Magnesium 101, everything you need to know!

Magnesium 101

Magnesium 101, everything you need to know!

What do pumpkin seeds, leafy greens and avocado have in common?


Magnesium is a powerful mineral responsible for over 300 different functions of the body. In fact, every organ in the body needs magnesium. It helps keep your blood pressure normal, your bones strong, your immune system in check, and your heart rhythm steady. It’s kind of a big deal, folks and a magnesium deficiency can wreak havoc on your body.

Are you getting enough?

The answer is likely a big fat no. Dietary surveys of Americans consistently show intakes of magnesium are lower than the DRI. Magnesium is prevalent in many foods, but due to soil depletion, herbicide use, and food processing (such as refining grains) we just don’t get as much as we need from our diet. There are also certain health conditions and medications that decrease absorption. People with Type 2 Diabetes, gastrointestinal diseases (IBS, gastritis, colitis, inflammatory bowel disease, etc), and liver damage are at a higher risk for magnesium deficiency.

Other factors that can lead to magnesium deficiency include:

  • Drinking too much coffee, soda, or alcohol
  • Eating too much sodium (salt)
  • Heavy menstrual periods
  • Excessive sweating
  • Prolonged stress

Some studies suggest that over 90% of the population is deficient. Many experts believe that magnesium deficiency is the largest health concern facing our nation.

Common symptoms of magnesium deficiency are:

  • Muscle spasms and cramps
  • Migraines and headaches
  • Anxiety & depression
  • High blood pressure
  • Hormone problems
  • Sleep issues
  • Low energy
  • Bone loss

Foods rich in magnesium include whole grains, nuts, legumes/beans, and green leafy vegetables.

What I recommend

Magnesium supplements are commonly combined with another molecule to stabilize the compound. Many of these molecules have biological effects that can help guide you in selecting the appropriate magnesium formulation for your needs. each one has a different absorption rate and varied bioavailability. Chelated minerals have been chemically combined with amino acids so the body can use them better.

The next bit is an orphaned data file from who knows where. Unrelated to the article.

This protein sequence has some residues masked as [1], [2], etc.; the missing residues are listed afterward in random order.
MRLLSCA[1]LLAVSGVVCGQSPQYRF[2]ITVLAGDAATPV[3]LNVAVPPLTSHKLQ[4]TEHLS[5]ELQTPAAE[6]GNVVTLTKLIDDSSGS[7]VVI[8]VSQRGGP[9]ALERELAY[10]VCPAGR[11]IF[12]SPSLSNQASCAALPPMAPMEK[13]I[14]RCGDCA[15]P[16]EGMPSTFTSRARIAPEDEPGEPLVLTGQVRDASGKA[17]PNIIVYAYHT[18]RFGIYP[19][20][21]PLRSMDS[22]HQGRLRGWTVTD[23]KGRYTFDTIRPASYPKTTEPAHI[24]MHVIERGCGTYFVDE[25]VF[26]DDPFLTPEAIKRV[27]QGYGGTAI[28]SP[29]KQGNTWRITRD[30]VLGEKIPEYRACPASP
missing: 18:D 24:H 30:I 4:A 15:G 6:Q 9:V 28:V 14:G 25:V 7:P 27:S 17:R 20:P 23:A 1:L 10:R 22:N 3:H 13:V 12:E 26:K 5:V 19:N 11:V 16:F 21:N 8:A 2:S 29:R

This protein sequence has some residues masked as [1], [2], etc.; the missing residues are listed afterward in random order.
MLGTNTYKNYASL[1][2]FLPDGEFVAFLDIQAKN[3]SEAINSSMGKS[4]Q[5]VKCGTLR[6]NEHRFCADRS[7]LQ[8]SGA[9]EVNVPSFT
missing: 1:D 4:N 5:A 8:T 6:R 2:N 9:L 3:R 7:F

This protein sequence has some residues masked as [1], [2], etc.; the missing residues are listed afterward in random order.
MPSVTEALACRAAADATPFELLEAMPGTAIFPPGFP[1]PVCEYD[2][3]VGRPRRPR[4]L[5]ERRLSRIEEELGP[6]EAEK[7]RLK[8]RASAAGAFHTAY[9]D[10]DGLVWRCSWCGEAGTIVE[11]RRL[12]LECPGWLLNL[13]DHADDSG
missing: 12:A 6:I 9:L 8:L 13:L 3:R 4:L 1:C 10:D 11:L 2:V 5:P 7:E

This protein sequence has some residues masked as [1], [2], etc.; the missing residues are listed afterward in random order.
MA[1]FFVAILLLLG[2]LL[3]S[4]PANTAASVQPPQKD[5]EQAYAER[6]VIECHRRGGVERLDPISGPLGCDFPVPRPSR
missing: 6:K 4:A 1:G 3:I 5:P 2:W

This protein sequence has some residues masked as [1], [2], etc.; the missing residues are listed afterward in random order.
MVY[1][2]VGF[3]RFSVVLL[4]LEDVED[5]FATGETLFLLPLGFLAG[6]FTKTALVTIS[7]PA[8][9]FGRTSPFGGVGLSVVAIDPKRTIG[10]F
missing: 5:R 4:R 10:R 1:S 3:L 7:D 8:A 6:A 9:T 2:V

The most common forms and their benefits are listed below:

Magnesium citrate: In this form, magnesium is combined with citrate. I recommend this form of magnesium for constipation because it helps relax bowel spasms and is an osmotic laxative. Take up to 200-600 mg twice daily until you achieve loose stools, then dial back to the lowest dose that allows for normal bowel movements.

Magnesium glycinate: Glycinate is the most bioavailable and absorbable form of magnesium, and the least likely to induce loose stools. It’s the best option for correcting a deficiency and to drive up stores. It’s also the form that relaxes muscles and has a calming response. Take daily before bed to induce sleep and to relieve restless leg syndrome. You can also take 600-1200 mg daily to relieve migraines and muscular tension, especially for women who get headaches around their periods.

Magnesium malate: Malate is best known for pain relief and energy due to its effect on ATP production. There’s also evidence that it may reduce muscle pain and tender points in those with fibromyalgia. Take 200-600 mg per day.

Magnesium Oxide: Magnesium Oxide is bonded to oxygen, which has little effect on the body. Magnesium oxide is considered the least absorbed form, but has one of the highest percentages of elemental magnesium per dose, so it actually may be the highest absorbed per milligram. Oxide is a great general purpose choice if magnesium itself is all you need. It can serve as a simple muscle relaxer, nerve tonic and laxative if you take a high dose.


There is potential for some medications to cause interactions with magnesium, so you should take dietary supplements under the supervision of a knowledgeable healthcare provider. Because magnesium helps to lower blood pressure, talk to your doctor about supplementing magnesium if you’re on blood pressure medication or have kidney disease.


Disclosure: There are some affiliate links in this post for Designs for Health professional grade supplements. All of these are products are ones I use myself and with my clients, and I highly recommend.  

6 replies
  1. Whitney
    Whitney says:

    I have magnesium and in the ingredients it says magnesium oxide and magnesium stearate. Are both of these different than the types you mention?

  2. Danielle Omar
    Danielle Omar says:

    Hi Whitney, mag oxide is actually the least bioavailable and gut absorption is thought to be very low. You’ll often find Mag oxide in less expensive lower quality supplements because it’s cheap!

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